“We’re on our way!” is all I could say before hanging up.

My mind began to race though a gazillion questions

Did she fall? Was she in the classroom? Was she with an adult? Oh god the stairs! Did it happen in the lunchroom?  Was she hurt?

I could feel the back of my throat start to tighten and the tears start to well up in my eyes.

Stop it!  You have to keep it together!

I could feel anxiety starting in my chest and I was so glad my husband was home to drive and keep me grounded. Half way to the school the phone rang again and this time the nurse was able to tell us to head straight for the classroom once we got there!

It didn’t take long for us to get to Meg’s school, but it felt as though it took much, much longer!  As we walked up the stair to her classroom, my heart was still racing, and I just wanted to see my baby girl.  When we entered the classroom Meghan was lying on the floor, with the nurse by her side, throwing up.  I sat down on the floor in front of her to let her know we were there and to make sure she wasn’t still seizing.  Her eyes were a little dilated, she looked dazed, but she was definitely coming out of the seizure.  I scooped her up, held her in my arms and then I saw her teachers face, she was visibly shaken by the whole event.  She kept looking at me and saying… God Bless you! God Ble… I had no idea! I have such a new found respect for you! Again I could feel my throat tighten, I told her Meg was fine and asked her if she was okay.  I could see tears in her eyes and the concern on all of their faces and it felt good to know so many people were caring for my daughter.

It’s crazy how time can pass when you’re dealing with an emergency, sometimes minutes can seem like hours and yet, other times, it can feel like everything has happened in seconds and before you know it 20 minutes have gone by.  I think this is why there was a little confusion about how long Meg had seized!

From what I understand, the kids had just come back from lunch and they had put up tri-fold partitions to get ready for practice testing.  The teacher had noticed Meg’s partition didn’t look right and had tried to get her attention, but Meg had not responded.  Upon standing the teacher realized that Meg was having a seizure.  The kids were lined up and led out! Thankfully they didn’t really see much because of the dividers.  Meg was moved to the floor and laid her on her side.  From what the teachers described everything sounded characteristic of Meg’s normal seizures.  I gave Meg’s teacher a hug, thanked everyone and we headed home!

Once home we put a call in to her neurologist and gave Meg something for her headache. She slept for quite a while, which is pretty normal after having a seizure. By supper time Meg was more like herself, but we kept her home an extra day to make sure. It was so nice to receive calls and messages from the teachers and her friends; I honestly think it made her feel a little less nervous about it all.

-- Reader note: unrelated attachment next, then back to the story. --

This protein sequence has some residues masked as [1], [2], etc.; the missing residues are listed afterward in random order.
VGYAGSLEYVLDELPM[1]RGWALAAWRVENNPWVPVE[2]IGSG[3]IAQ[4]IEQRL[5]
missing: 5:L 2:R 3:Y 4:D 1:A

Two days later, she went back to school and it was so hard to let her go!  Of course, I know things needed to be as normal as possible for her, but as her mom I just wanted to wrap her up in my arms and keep her home! I’ll admit I did walk her to class the first day back!  Her teachers all seemed confident and told me they were ready if she were to have another seizure.  Her friend had made cupcakes for her coming back and the kids went on as if nothing had happened, which I think was really important for her.

I can’t say I’m not nervous about another seizure happening at school, this was her second, but it helps to know her school is prepared and willing to stand by her and do whatever they can to make sure she’s safe.

Savage Attack on Epilepsy

I read an article in the Huffington Post this morning that just made my blood boil! It led me to believe that right-wing radio host Michael Savage doesn’t know his arse from a hole in the ground when it comes to Epilepsy!

Putting the ongoing heated disputes between Republicans and Democrats aside! Trying to use epilepsy as the reason Roberts upheld the Affordable Healthcare Act and trying to discredit him based on idea that his epilepsy might have made him a little slow or cognitively challenged is appalling! Obviously he was not to slow or cognitively challenged to go through the rigorous schooling needed to become a Judge or to be nominated as the 17th Chief Justice of the United States! As a mom of a child with epilepsy all I can say is how very dare you Mr. Savage!

There are many accomplished people who have epilepsy! What’s unfortunate here is the fact that you are perpetuating a myth in suggesting a person who has endured a seizure or who takes medication for epilepsy is not capable of making an informed decision! It is hard enough for the epilepsy community to dispel the myths and stigmas that surround epilepsy and you sir are not making it any easier! You should be ashamed of yourself for such an attack!